A day planner can help persons with head injury organize their lives so they can live and work independently. But a planner not designed for the unique needs of such a person can be more frustrating than helpful, said TBI survivor Kathy Moeller of Ashland, Ore.
Moeller sustained a head injury in a 1990 traffic collision. A former business executive, Moeller now spends much of her time as a compensatory skills trainer and job coach for the vocational rehabilitation division of Southern Oregon Goodwill Industries.
Moeller spoke last fall at the 1994 Washington State Head Injury Foundation Conference about the challenges and benefits of developing a new kind of dayplanner, which she has dubbed her “brain book life management system.”
For two years after her injury, Moeller struggled to return to work. She attributes her eventual success to mastering the memory book system she developed to teach herself compensation skills-strategies for coping with short-term memory problems and difficulties following oral instructions, sequencing and scheduling tasks, setting priorities, and controlling emotions.
“I’ve adapted my planner to replicate on paper the cognitive steps I once took in my head,” she said. “I see my planner as an assistive device. In fact, I sometimes call it my ‘mental wheelchair.'”
“My logbook has been essential in helping me relearn how to plan, think, solve problems, and set priorities. As a head injury survivor, I’ve learned that if it’s worth doing, it’s worth scheduling.”
Moeller developed her individualized planning system out of her own frustration. Like others admitted to inpatient rehabilitation, she was given a commercial day planner, such as those found in office supply stores, but found that it required too much adaptation.
“It was helpful for certain things but limiting for others. Instead of helping me regain control of my life, my logbook overwhelmed me.”
“Most commercial day planners devote little or no space to the special notes, organization, and planning a person with brain injury needs to manage the activities of daily living, personal and financial commitments, and short- and long-term goals, “Moeller explained. “And relying on others when your short-term memory fails can impede progress toward independence.”
Generic “to do” lists might not work either, as they often lack the details a person with a head injury needs to complete tasks in a timely and accurate manner.
Moeller’s planner is divided by color-coded tabs that remind her where to log certain information. For instance, she uses the “green” section to schedule daily, weekly, monthly, or periodic tasks. This section is further divided into “indoor” and “outdoor” tasks by green and blue tabs respectively.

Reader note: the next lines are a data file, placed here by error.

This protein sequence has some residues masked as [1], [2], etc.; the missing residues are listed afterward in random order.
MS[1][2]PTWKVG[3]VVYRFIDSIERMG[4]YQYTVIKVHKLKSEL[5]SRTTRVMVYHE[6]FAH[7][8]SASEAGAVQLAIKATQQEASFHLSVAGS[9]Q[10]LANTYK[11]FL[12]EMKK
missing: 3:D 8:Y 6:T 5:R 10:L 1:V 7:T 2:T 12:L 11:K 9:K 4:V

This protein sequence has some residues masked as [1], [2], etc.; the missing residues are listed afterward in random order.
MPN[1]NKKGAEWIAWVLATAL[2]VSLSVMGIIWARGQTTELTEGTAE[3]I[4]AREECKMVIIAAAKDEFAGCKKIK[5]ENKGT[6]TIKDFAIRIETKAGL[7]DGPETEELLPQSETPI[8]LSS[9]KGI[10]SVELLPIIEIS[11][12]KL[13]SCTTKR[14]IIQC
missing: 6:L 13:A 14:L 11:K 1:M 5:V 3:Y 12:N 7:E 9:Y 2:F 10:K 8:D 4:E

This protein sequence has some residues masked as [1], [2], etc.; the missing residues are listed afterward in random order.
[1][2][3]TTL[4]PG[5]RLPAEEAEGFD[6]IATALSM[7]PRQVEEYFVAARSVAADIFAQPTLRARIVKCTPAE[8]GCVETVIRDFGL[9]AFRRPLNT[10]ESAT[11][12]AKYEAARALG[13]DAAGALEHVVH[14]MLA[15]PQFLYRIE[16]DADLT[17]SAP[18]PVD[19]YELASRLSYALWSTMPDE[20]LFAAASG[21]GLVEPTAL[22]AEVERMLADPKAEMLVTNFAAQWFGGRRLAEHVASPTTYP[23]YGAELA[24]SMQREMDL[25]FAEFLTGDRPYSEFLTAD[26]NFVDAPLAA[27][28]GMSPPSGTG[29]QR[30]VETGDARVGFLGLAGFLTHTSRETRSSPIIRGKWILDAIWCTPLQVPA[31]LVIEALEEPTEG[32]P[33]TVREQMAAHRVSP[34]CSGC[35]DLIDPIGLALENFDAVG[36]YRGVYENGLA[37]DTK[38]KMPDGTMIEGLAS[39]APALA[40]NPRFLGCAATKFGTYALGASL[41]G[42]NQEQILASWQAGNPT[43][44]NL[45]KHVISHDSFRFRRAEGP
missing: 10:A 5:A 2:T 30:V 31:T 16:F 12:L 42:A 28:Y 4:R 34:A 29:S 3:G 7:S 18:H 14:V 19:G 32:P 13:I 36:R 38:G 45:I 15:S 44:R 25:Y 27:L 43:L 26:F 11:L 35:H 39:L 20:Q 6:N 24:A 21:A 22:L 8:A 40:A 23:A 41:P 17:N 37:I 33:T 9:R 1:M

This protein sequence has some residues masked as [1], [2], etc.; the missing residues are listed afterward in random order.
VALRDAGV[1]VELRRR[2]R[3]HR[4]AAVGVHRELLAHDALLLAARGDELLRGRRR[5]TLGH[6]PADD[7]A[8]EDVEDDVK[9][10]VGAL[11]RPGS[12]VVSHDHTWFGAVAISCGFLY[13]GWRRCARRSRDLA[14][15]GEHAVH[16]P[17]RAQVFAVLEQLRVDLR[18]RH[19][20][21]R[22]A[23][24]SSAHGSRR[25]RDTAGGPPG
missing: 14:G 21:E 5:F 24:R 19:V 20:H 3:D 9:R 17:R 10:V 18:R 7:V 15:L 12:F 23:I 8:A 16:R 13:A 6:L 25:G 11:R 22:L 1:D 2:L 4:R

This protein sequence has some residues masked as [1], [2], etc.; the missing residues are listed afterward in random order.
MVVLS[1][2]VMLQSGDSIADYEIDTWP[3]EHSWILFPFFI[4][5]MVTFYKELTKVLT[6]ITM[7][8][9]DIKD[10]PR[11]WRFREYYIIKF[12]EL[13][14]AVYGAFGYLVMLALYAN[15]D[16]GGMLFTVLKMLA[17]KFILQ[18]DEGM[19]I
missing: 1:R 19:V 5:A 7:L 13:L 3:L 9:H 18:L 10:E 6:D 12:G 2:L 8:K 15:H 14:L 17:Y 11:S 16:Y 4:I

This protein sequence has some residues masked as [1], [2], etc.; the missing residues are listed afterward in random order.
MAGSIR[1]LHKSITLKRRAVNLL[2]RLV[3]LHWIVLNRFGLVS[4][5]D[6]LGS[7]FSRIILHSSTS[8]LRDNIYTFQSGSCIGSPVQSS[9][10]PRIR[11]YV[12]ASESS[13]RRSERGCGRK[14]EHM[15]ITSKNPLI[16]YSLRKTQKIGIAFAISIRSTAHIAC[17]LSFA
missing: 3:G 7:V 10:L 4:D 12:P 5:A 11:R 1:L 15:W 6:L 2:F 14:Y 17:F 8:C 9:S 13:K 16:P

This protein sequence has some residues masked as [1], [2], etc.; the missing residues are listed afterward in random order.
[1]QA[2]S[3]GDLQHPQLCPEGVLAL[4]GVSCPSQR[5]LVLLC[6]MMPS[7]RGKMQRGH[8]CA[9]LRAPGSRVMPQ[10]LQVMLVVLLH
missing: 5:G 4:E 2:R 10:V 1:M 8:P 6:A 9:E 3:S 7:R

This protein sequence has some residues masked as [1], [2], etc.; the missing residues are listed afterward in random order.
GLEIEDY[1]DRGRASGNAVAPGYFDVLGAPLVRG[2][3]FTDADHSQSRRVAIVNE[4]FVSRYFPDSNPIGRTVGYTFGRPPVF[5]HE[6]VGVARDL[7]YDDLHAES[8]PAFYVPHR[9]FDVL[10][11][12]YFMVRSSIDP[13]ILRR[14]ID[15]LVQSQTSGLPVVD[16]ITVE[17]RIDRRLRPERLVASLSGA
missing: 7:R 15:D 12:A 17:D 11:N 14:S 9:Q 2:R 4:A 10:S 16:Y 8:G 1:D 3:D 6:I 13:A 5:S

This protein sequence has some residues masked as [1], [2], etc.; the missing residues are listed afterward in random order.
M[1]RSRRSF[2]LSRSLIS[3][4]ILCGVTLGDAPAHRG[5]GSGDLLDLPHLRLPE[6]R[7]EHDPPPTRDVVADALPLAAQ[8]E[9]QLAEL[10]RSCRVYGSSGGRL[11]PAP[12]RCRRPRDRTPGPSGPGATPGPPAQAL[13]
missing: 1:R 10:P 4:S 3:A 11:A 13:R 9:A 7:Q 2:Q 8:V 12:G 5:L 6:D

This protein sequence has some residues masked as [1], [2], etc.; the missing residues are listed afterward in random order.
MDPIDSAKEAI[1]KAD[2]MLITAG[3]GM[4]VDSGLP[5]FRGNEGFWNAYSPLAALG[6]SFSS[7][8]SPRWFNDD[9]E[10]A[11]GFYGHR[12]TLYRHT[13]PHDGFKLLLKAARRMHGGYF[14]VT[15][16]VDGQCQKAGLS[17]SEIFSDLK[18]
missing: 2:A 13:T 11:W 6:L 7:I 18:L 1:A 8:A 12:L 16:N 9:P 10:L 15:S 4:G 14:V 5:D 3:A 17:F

A “Talk To” section helps her keep notes on subjects to be discussed with other persons. In the “Directions” section, coded by a yellow tab, Moeller keeps worksheets and guidelines for writing clear directions and “directions cards” for logging final versions. To plan non-routine simple tasks, Moeller turns to the “Planning” section, denoted by a blue tab, where she keeps preprinted planning worksheets that walk her through the logical steps required to complete the task, no matter what the complexity.
She also maintains an “Upset” section in her logbook, which provides guidelines on managing emotional overload. “One of my favorite sections is the ‘Problem-Solving’ section where I keep pre-printed worksheets that guide me through the steps required to solve a problem. There is space for listing alternatives, evaluating consequences, and analyzing decisions,” she said.
Like many brain injury survivors, Moeller found it difficult to read and process information presented in sharp contrast (i.e., black words on white paper), so she ordered her logbook pages in an off-white shade to soften the contrast. She also ordered pages pre-printed with wide-spaced lines so she could make her entries as detailed as necessary.
Her logbook entries, which she files chronologically, have been valuable in helping her gauge her cognitive improvement over time, she said.
“Any head injury survivor who can read and write can benefit from a logbook designed for their needs,” Moeller said.
“The only ones who can’t use a log-book with any success are those who deny they need it,” a challenge Moeller faced during the early phase of her recovery.
“Persons with brain injury often cannot rely on their brains as they once did, but a ‘paper brain’ can help them achieve their maximum independence — if they know how to use it.”
A graduate of the University of California at Berkeley, Kathy Moeller is Co-founder of RE-COGNITION, Inc., a cognitive retraining company that conducts workshops on using a day planner and publishes training materials for head injury survivors and their tutors or job coaches. For more information, call Kathy Moeller at BRAIN BOOK® System, Inc. at (541) 779-5646.